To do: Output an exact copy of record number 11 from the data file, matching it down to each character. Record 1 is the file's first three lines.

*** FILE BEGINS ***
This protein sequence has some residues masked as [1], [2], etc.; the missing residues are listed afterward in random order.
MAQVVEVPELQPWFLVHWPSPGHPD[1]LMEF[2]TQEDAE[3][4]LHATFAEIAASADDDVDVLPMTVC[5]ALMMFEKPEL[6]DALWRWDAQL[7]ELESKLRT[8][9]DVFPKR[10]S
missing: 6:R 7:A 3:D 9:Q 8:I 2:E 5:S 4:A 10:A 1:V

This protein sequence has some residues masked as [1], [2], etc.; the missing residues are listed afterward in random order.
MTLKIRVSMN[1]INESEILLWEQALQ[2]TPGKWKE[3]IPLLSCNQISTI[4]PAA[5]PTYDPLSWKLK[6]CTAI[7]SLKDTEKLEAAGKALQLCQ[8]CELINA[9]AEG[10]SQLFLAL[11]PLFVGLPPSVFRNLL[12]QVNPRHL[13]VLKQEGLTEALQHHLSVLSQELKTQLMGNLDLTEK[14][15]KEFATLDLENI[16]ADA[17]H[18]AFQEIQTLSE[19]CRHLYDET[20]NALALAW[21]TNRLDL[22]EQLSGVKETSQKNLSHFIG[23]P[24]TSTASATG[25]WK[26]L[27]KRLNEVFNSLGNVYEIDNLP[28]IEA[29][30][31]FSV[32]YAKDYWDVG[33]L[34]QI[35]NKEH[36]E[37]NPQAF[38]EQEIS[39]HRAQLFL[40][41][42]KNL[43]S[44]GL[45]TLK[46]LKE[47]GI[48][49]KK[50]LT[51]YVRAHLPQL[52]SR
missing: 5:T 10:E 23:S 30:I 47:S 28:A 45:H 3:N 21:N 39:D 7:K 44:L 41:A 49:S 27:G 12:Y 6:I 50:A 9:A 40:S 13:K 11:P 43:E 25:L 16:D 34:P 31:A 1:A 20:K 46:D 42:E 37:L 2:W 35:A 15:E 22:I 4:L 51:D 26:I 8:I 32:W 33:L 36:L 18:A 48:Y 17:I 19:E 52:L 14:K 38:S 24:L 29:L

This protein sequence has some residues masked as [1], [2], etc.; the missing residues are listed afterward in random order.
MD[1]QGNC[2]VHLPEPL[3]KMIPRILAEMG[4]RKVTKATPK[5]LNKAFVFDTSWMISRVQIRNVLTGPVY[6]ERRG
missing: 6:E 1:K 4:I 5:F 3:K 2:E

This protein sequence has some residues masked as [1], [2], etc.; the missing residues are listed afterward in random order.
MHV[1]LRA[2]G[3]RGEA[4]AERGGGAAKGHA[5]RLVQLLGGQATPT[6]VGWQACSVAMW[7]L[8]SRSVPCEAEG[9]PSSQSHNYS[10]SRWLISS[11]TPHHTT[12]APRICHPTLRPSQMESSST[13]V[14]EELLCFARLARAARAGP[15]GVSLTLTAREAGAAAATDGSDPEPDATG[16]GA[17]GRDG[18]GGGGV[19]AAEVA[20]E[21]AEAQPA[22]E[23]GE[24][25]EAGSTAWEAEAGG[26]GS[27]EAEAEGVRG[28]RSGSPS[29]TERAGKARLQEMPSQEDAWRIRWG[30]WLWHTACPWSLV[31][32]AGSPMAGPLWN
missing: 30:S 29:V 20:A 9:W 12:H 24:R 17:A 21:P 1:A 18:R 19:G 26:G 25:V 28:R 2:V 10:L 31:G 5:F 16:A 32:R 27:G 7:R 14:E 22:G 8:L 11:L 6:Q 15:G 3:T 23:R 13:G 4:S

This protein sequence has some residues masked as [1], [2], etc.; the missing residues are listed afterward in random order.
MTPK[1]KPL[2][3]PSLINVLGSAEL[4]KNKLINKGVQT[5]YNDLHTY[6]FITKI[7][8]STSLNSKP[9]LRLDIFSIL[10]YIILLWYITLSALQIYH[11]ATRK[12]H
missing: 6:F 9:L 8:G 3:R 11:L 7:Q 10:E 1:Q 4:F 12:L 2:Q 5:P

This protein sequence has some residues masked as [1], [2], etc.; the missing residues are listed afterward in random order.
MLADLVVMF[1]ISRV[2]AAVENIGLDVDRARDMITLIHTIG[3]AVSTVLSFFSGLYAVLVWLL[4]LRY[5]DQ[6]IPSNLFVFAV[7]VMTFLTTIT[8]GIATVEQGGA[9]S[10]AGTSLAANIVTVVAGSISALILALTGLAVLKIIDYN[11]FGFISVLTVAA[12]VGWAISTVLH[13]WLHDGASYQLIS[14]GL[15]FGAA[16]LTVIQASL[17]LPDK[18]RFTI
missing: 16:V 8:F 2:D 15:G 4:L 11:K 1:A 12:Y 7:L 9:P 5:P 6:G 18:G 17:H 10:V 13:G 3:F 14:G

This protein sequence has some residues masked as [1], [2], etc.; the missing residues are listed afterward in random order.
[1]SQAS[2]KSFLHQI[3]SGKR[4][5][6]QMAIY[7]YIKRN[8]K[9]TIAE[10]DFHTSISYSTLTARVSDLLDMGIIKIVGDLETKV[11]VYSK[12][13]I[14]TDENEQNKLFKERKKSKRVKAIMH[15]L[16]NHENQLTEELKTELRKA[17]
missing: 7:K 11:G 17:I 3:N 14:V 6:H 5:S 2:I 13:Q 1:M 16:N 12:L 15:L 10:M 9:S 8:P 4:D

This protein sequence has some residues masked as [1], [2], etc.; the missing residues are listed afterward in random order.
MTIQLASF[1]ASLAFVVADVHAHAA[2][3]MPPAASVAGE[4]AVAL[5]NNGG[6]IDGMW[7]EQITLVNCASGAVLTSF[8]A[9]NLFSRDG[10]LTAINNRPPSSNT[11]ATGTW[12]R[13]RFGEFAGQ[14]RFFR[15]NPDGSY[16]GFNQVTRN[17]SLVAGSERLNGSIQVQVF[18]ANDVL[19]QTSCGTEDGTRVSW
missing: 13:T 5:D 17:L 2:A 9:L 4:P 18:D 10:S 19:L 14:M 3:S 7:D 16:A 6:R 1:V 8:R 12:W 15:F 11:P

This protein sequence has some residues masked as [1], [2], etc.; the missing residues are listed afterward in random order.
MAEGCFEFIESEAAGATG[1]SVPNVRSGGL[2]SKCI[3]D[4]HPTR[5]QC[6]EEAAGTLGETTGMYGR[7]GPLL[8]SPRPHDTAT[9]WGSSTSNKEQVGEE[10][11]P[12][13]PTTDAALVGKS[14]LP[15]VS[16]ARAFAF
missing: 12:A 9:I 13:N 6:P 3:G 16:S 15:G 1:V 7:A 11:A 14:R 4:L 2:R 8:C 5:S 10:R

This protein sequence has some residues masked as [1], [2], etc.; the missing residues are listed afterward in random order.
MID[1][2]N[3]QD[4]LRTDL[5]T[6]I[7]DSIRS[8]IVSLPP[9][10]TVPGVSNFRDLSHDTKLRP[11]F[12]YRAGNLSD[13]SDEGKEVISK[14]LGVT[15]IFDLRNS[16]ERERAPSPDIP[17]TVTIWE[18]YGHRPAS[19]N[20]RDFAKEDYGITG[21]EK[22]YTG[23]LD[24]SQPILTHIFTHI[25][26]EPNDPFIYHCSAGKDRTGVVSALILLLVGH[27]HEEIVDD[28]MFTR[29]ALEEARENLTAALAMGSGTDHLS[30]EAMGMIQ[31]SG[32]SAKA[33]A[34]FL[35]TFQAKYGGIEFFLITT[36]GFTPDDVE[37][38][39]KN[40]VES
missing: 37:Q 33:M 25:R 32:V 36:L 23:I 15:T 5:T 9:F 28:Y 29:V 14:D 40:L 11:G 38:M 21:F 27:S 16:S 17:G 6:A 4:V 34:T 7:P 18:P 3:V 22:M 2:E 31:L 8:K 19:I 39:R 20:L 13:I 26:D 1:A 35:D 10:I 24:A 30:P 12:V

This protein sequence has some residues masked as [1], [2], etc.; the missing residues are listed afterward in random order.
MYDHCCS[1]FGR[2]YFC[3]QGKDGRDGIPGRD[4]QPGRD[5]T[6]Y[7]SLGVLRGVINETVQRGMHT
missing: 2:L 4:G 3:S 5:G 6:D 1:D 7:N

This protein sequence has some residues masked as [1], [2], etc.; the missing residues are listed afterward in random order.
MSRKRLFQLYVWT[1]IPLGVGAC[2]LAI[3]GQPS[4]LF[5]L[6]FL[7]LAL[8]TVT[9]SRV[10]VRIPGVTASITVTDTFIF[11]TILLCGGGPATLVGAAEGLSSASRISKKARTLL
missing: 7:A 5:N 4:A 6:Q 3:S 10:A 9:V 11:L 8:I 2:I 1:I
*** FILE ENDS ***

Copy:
This protein sequence has some residues masked as [1], [2], etc.; the missing residues are listed afterward in random order.
MYDHCCS[1]FGR[2]YFC[3]QGKDGRDGIPGRD[4]QPGRD[5]T[6]Y[7]SLGVLRGVINETVQRGMHT
missing: 2:L 4:G 3:S 5:G 6:D 1:D 7:N